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One of the first FR brand trailer we bought was a Wildwood LE, FR no longer makes that model that I know of but it was stick (I Think) and metal siding and had an enclosed underbelly. I don't remember now but I think it was like a 2003 or 2004 year trailer. Had no slides and a double bed, refer, stove single sink and a tub to small to set in with a shower, and a dinette. That was it. Never had a lick of a problem with that trailer. I never thought of that as a low end trailer, It was what we could afford without going into hock and wanted to see if we really wanted to get into camping again. There is trailer out there for everyone and you buy for what want, need and can afford....
This was our exact situation. I mentioned somewhere above that we knew what we could spend, didn't want to change our TV so weight was a concern, and it was what we could agree on.
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Old 09-12-2016, 08:54 AM   #48
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Mrs Evans is right on the money. In most cases you get what you pay for. More money more whistles and bells too.
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Old 09-12-2016, 09:21 AM   #49
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My Wildwood Heritage Glen has an enclosed underbelly, plus lots of other extra cost features. It depends how many options one orders....and there are lots of options available. Even on "low end" RV's!
Both the Heritage Glen and Hemisphere of the Wildwood and Salem lines are mid-range trailers and designed with a lot of eye candy to look high end.

It was not my intent to insult anyone, but if you think the materials and frame used in the construction of a higher end Cardinal and an entry level Cherokee are the same then you need to tour those plants. And yes, regardless of what you pay, you can get a real lemon.
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Old 09-12-2016, 04:16 PM   #50
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I have toured them both,onlyone day between tours.All the std running gear is the same,the frames are of course modle specific,but in the case of the cherokee toy haulers,are actually taller and wider in cross section than a regular 5er frame.I know this because my BIL and I measured them up,his is an inch less tall at the web and the flanges are 1/2" less.Filon is Filon.All made in the same plant by the same people with the same material no mater which branch of FR it goes to.Been to that plant too. TheFG wall insulation in the cherokee is identical to that uesed in the CK,I actually had my hands on it to compare.If a Cardinal is wood framed,then wood is wood.Its all const grade white what ever and the pieces are spliced and glued from shorts,just kile residential house trim. There are no "one piece full length studs" in any of the wood framed units.3/4" plywood floor is the same,the CC does have a layer of refletex on the bottom,and they are all fastened only to the frame outriggers on the edges.No screw or nail fastening to the floor joist because they do not want them to work up thru the flooring as the unit goes down the road.The flooring is fastened only at the edges,and not glued so that IF it has to be taken up later its just a cut around the cabinets deal.I think this covers the basics,the cabs are different,but most are wrapped,not finished in any of them.We know the appliances and mechanicals are the same because "there can be ony one!" (choice).Rubber roof material is all the same as is the osb (puke) decking under it.Moldings and single pane widows are the same mfg.Baggage doors are different quality in different builds.I'm tired of rambling about this,but the bottom line is that Ive been there and seen it,with not group tours but one on one tours arranged by an aquantince at FR.I know,my spelling sucks.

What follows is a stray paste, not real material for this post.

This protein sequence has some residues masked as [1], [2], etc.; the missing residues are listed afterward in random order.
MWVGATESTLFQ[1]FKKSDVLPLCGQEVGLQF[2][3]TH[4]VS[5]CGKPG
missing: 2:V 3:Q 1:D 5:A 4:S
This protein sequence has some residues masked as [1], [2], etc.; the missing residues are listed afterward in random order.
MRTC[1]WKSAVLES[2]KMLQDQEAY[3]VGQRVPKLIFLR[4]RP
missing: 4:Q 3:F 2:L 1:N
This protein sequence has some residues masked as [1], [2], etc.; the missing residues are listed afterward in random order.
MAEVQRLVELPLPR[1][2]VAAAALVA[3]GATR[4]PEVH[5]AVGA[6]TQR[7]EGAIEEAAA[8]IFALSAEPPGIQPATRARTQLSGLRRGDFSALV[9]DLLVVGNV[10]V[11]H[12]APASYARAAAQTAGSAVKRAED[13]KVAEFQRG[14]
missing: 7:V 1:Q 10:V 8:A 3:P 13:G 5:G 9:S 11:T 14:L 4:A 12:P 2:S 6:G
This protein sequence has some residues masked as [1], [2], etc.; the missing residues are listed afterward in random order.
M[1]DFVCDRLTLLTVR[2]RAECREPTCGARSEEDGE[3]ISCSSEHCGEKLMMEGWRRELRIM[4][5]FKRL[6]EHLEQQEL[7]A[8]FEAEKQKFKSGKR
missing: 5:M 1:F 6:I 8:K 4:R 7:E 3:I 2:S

as an edit,allthe frame components I saw were stamed sheet metal,no structural iron anywhere. The main rails are the typical RV/House trailer I beam design,but are by no means std structural spec steel beams.They have ditched the old angle iron and re-bar crossmember design in favor of a much nicer stamped design. I did not have my digital calipers with me but they looked to be maybe 10 ga,which is what all the stamped angle is in most of them. I only saw the stamped crossmembers on the cherokee/XLT toy hauler line(which is the same for BP units).